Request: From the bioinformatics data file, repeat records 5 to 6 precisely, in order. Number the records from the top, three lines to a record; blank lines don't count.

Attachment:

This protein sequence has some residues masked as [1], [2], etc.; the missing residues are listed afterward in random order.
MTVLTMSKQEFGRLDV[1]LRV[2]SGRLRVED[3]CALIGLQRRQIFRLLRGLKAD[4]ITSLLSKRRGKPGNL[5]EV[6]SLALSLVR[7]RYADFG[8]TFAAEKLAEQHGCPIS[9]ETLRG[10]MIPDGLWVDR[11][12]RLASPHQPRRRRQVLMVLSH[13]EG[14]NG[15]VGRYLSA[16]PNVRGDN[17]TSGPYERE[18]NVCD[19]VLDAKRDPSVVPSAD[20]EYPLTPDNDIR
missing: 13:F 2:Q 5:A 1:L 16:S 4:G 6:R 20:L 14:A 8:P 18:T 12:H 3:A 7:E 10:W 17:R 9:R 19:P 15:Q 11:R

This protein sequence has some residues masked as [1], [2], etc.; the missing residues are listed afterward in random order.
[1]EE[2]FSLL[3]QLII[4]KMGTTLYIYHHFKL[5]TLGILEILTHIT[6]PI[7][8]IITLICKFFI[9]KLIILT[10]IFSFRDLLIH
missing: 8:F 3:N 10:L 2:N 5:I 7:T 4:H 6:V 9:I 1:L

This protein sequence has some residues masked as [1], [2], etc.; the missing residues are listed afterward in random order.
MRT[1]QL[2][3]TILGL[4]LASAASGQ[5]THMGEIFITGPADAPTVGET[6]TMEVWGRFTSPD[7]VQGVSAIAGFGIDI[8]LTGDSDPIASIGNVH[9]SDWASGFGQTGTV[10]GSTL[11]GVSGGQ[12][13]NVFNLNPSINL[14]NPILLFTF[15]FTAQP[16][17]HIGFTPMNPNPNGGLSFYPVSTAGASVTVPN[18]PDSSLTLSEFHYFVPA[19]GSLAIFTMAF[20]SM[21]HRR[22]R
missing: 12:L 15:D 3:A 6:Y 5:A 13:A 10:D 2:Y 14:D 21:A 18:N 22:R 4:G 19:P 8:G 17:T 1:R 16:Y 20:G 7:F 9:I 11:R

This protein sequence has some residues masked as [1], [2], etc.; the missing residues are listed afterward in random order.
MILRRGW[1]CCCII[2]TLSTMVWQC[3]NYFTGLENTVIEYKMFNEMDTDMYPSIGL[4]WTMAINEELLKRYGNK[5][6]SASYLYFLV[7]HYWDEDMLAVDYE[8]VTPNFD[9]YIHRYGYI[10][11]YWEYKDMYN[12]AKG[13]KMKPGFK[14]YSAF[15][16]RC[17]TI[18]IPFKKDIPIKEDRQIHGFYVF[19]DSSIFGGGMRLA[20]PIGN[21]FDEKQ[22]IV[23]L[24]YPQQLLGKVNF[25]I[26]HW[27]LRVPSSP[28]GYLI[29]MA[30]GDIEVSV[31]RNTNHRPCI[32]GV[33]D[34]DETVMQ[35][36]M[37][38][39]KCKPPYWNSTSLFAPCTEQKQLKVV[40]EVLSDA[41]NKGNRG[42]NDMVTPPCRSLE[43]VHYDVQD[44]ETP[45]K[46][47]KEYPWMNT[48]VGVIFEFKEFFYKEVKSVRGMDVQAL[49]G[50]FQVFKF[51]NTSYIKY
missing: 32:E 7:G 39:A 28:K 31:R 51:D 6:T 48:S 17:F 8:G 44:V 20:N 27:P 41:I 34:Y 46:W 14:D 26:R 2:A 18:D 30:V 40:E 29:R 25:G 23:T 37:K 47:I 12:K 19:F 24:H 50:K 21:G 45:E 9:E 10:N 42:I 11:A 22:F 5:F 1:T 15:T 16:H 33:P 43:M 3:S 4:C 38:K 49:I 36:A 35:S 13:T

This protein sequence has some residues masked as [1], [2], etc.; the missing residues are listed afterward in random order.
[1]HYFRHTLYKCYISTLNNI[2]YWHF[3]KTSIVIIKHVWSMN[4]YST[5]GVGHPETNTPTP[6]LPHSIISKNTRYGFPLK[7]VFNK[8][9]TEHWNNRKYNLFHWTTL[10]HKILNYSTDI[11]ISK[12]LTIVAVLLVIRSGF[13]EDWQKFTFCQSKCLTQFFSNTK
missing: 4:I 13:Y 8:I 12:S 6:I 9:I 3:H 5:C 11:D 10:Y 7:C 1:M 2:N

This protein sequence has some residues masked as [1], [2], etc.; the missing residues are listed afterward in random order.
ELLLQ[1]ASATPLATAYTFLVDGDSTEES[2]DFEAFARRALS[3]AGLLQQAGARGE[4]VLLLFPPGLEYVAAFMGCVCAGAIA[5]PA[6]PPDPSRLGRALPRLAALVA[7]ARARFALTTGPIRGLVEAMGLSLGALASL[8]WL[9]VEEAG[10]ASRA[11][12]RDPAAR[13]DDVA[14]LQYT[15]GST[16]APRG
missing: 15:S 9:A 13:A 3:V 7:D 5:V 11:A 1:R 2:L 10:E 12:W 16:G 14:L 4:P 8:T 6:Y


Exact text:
This protein sequence has some residues masked as [1], [2], etc.; the missing residues are listed afterward in random order.
[1]HYFRHTLYKCYISTLNNI[2]YWHF[3]KTSIVIIKHVWSMN[4]YST[5]GVGHPETNTPTP[6]LPHSIISKNTRYGFPLK[7]VFNK[8][9]TEHWNNRKYNLFHWTTL[10]HKILNYSTDI[11]ISK[12]LTIVAVLLVIRSGF[13]EDWQKFTFCQSKCLTQFFSNTK
missing: 4:I 13:Y 8:I 12:S 6:I 9:I 3:H 5:C 11:D 10:Y 7:C 1:M 2:N

This protein sequence has some residues masked as [1], [2], etc.; the missing residues are listed afterward in random order.
ELLLQ[1]ASATPLATAYTFLVDGDSTEES[2]DFEAFARRALS[3]AGLLQQAGARGE[4]VLLLFPPGLEYVAAFMGCVCAGAIA[5]PA[6]PPDPSRLGRALPRLAALVA[7]ARARFALTTGPIRGLVEAMGLSLGALASL[8]WL[9]VEEAG[10]ASRA[11][12]RDPAAR[13]DDVA[14]LQYT[15]GST[16]APRG
missing: 15:S 9:A 13:A 3:V 7:D 5:V 11:A 1:R 2:L 10:E 12:W 16:G 14:L 4:P 8:T 6:Y